That the Sox have even won four games is a testament to what’s been an exceptionally hot-and-cold offense thus far — one game they’re pasting the opposition with 13 runs, the next getting shutout. The Sox currently rank fifth in the American League in wOBA (.328) and seventh in wRC+ (102), while the Yanks are second in both wOBA (.357) and wRC+ (123). The Sox offense is certainly better than they’ve shown thus far, and, like last April, a visit from their rivals to the south could very well be what helps restore order to the Red Sox.
Of course, the Yankees, at 7-6, have had some of their own issues in the early going as well. Their starting pitching has been nearly as bad as Boston’s, with a 5.59 ERA over 74 innings (for a frame of reference, the 2011 team had a 5.37 ERA over 67 innings through its first 13 games, and were 8-5); however, unlike the Sox, the Yankees feature a bullpen that has been virtually impossible to score on, boasting the lowest ERA in MLB (1.83) by a not-insignificant margin. Additionally, while the Yankee offense has certainly done its job, several key members of the Yankee lineup still have yet to really get going as well — I’m looking at you, Robbie, Alex and Russell — and a visit to one of the friendliest offensive parks in baseball could be just what the doctor ordered.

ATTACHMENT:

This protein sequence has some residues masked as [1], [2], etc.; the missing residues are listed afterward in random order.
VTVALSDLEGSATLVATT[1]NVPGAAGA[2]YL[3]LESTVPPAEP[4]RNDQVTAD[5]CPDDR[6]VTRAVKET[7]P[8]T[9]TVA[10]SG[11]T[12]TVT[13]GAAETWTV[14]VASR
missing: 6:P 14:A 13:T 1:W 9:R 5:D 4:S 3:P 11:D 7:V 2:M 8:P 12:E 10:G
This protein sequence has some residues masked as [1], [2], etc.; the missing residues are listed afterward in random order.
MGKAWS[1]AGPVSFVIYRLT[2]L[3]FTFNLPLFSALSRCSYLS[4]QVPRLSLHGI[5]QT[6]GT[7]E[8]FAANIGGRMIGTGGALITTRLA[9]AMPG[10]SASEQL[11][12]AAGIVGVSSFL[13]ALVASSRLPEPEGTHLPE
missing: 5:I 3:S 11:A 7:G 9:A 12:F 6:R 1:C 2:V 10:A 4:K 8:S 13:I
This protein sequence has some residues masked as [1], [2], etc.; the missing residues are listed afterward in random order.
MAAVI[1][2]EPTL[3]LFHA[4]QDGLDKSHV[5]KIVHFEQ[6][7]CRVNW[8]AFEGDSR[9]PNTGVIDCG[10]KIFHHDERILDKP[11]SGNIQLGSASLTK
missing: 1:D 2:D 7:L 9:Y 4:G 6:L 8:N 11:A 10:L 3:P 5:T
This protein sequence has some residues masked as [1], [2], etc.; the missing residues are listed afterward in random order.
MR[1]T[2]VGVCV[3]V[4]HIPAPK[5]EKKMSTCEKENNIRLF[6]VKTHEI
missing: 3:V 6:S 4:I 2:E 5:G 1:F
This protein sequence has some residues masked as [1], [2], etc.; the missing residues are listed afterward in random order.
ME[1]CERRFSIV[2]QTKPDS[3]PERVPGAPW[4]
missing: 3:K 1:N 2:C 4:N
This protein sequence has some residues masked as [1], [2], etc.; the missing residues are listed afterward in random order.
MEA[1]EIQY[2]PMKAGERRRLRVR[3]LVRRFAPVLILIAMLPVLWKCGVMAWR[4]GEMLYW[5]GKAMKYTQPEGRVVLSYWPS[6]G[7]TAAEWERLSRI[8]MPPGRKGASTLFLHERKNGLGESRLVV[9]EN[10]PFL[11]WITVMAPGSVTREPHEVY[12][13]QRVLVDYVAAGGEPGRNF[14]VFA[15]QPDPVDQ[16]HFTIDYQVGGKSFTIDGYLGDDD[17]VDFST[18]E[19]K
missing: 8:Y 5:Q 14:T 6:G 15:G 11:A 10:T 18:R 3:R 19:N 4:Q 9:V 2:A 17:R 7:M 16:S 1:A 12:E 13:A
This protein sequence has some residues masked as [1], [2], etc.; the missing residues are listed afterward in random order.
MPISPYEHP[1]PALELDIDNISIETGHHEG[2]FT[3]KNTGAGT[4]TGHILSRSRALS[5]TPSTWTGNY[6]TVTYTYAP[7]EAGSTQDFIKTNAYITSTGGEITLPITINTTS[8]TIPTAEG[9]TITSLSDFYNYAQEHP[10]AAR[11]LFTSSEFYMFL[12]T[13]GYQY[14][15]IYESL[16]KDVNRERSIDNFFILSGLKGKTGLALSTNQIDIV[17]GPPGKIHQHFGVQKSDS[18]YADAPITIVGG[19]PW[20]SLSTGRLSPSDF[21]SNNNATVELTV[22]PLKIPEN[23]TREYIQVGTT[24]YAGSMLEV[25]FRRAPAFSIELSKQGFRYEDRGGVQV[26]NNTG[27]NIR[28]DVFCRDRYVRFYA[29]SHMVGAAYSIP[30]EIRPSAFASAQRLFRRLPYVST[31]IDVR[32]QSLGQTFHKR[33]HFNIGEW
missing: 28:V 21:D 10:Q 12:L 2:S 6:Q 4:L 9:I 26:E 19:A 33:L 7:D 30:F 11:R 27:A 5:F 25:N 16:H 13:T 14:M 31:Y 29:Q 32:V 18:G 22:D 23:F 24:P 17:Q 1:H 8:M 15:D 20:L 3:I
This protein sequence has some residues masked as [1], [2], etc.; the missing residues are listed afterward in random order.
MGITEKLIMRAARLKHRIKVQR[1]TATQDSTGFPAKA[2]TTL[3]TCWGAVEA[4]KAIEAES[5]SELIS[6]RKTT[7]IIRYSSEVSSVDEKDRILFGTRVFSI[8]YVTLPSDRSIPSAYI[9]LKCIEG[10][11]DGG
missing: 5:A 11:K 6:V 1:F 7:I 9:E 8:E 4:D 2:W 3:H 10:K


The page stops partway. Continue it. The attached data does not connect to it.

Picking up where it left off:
Today’s 3pm start marks the 100th anniversary of Fenway Park, and as a result, both the Sox and Yanks will be wearing throwback jerseys. Per Marc Carig, this is the first time the Yankees have ever worn a throwback jersey (per that same article, the only time the Yankees have played an official game in uniforms other than their own was on a day to celebrate the Negro Leagues in 1996, when the team wore the uniforms of the New York Black Yankees while the Detroit Tigers donned the uniforms of the old Detroit Stars), and it’s quite cool of the franchise to acquiesce and ensure that Boston’s big day is properly recognized considering the history between the two teams.
The Pitching Match-Ups
Friday at 3pm: RHP Ivan Nova vs. RHP Clay Buchholz
Today’s game features Ivan Nova (4.15 ERA/4.06 FIP, 10.4 K/9, 1.4 BB/9, 41% GB%), making just his second career start at Fenway, against Clay Buchholz (9.82 ERA/4.45 FIP, 5.7 K/9, 4.1 BB/9, 44.7% GB%).
Nova struggled (4.1 innings, 4 ER) in his first start at Boston a year ago — also in a matchup against Buchholz — but the offense bailed him out, in what would be the Yankees’ only win against the Red Sox in the first half of 2011. Nova’s been pretty sharp in his two starts thus far — with a presumably unsustainable K/9 and sub-2 walk rate — although his improved K rate appears to have come at the expense of his HR/9, which currently sits at an also-unsustainable 2.1. Though it’s only been two starts, Nova’s slider appears to not only be here to stay, but also the best weapon in his arsenal.